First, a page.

Does this test have other names?
Thrombin clotting time, TCT
What is this test?
Thrombin time is one of several tests that check if your blood is clotting normally. Blood clotting (coagulation) is needed to help stop bleeding when you have an injury.
Proteins in the blood called clotting factors help blood become sticky and lump together to stop bleeding. Thrombin is an enzyme in the liquid part of blood (plasma). It helps a clotting factor called fibrinogen turn into fibrin to create clots.
Thrombin time is a measure of how long the blood's plasma takes to form a clot. This test shows how long it takes fibrinogen to turn into fibrin. Problems with fibrinogen turning into fibrin can keep blood from clotting normally and cause too much bleeding.
The test may be used to help diagnose problems such as:
Inherited conditions that lead to low fibrinogen or fibrinogen disorders
Liver diseases such as cirrhosis, hepatitis, and liver cancer
Cancers such as kidney cancer (renal carcinoma) or multiple myeloma
Certain other health conditions, including lupus and ulcerative colitis
Antibodies against fibrinogen your body may be making, if you had surgery that uses fibrin glue from cow sources
Disseminated intravascular coagulation, a condition in which your body uses more fibrinogen
Some medicines can also lead to a longer thrombin time. This include these blood-thinning medicines:
Why do I need this test?
You may need this test if your blood does not seem to be clotting normally.
Symptoms can include:
Excessive bleeding or bruising
Pregnancy problems, such as repeated miscarriages early in pregnancy, and abnormal bleeding after delivery
What other tests might I have along with this test?
You may need other tests to measure your blood's clotting ability. These include:
Reptilase time. Like thrombin time, this test measures how long it takes for fibrinogen to turn into fibrin. It shows if a long thrombin time is because of heparin.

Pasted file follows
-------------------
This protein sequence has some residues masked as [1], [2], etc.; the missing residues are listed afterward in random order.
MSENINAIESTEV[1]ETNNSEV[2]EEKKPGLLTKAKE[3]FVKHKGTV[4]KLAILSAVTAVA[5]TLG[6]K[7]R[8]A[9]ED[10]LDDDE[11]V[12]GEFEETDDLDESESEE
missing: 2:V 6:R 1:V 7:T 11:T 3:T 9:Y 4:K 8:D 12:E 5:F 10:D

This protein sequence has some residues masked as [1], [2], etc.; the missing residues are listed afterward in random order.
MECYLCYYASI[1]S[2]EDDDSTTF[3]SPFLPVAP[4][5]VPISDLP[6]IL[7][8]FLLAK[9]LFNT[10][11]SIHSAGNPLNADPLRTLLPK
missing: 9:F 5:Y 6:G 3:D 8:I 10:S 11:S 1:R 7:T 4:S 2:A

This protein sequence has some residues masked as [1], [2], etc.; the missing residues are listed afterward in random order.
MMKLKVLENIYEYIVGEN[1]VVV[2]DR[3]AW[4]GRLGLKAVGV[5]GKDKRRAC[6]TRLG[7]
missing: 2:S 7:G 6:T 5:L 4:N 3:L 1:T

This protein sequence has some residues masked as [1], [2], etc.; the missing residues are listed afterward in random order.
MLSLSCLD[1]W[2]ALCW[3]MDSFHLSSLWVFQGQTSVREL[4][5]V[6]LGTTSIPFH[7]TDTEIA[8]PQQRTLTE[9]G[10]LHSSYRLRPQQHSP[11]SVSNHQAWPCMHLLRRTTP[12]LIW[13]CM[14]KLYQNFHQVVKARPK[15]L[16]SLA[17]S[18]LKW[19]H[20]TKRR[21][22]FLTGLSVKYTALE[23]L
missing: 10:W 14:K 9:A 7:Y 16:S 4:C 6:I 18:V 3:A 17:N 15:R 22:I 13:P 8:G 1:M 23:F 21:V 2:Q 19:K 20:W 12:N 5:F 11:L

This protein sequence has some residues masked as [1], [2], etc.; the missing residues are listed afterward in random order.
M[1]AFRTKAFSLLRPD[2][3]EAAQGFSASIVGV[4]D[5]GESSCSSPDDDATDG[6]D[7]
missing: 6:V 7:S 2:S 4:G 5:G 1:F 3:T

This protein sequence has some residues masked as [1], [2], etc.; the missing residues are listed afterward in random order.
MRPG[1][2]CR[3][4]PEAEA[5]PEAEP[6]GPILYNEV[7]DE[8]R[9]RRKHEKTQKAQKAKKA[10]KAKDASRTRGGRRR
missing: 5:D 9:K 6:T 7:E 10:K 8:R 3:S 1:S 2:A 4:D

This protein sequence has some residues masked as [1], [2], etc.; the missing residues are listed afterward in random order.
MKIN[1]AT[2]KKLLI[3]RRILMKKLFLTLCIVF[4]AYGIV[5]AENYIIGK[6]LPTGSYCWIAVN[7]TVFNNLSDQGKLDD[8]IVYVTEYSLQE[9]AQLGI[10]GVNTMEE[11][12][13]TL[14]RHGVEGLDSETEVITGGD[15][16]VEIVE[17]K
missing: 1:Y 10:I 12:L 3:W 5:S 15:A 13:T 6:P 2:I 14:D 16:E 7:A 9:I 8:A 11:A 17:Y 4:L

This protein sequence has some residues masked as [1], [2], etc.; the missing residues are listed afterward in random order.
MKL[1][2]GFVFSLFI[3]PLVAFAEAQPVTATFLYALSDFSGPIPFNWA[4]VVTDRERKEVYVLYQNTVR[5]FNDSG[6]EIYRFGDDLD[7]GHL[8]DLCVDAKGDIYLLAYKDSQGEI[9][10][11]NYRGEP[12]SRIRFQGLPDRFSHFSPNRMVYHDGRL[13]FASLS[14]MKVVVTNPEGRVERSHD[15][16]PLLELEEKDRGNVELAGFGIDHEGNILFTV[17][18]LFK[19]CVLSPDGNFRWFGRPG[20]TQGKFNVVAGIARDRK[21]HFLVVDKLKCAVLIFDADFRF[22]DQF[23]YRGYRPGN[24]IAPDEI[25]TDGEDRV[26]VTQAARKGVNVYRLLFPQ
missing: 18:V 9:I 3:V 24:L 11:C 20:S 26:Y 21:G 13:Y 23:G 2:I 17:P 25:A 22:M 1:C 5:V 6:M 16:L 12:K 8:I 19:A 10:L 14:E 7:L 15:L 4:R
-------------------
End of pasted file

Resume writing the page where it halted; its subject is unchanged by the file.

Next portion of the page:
Prothrombin time. This test gives information about fibrinogen and other blood parts that help form clots. It's also used to measure the effects of warfarin.
Activated partial thromboplastin time. This test also gives information about factors in blood clotting. And it is used to measure the effects of heparin.
What do my test results mean?
Many things may affect your lab test results. These include the method each lab uses to do the test. Even if your test results are different from the normal value, you may not have a problem. To learn what the results mean for you, talk with your healthcare provider.
The lab technician places thrombin from humans or cows in your plasma sample and records the number of seconds needed for it to form a clot. A normal thrombin time is about 14 to 19 seconds.
A longer thrombin time can mean low fibrinogen, high fibrinogen, or fibrinogen that's not working normally. It can also be because of medicines that affect blood clotting, such as heparin, argatroban, hirudin, or hirulog.
A longer thrombin time can be caused by proteins in the blood from multiple myeloma or amyloidosis. Or it could be caused by antibodies to cow thrombin.
How is this test done?
The test is done with a blood sample. A needle is used to draw blood from a vein in your arm or hand. The sample is placed in a tube containing a chemical that keeps it from clotting.
Does this test pose any risks?
Having a blood test with a needle carries some risks. These include bleeding, infection, bruising, and feeling lightheaded. When the needle pricks your arm or hand, you may feel a slight sting or pain. Afterward, the site may be sore.
What might affect my test results?
Some medicines that alter blood clotting will affect your test results, such as heparin and warfarin.
How do I get ready for this test?
Tell your healthcare provider if you're taking any medicines, especially those that affect your blood's ability to clot. Be sure your healthcare provider knows about all medicines, herbs, vitamins, and supplements you are taking. This includes medicines that don’t need a prescription and any illegal drugs you may use.
June 21, 2018
Clinical use of coagulation tests. UpToDate.
Fetterman, Anne, RN, BSN,Haldeman-Englert, Chad, MD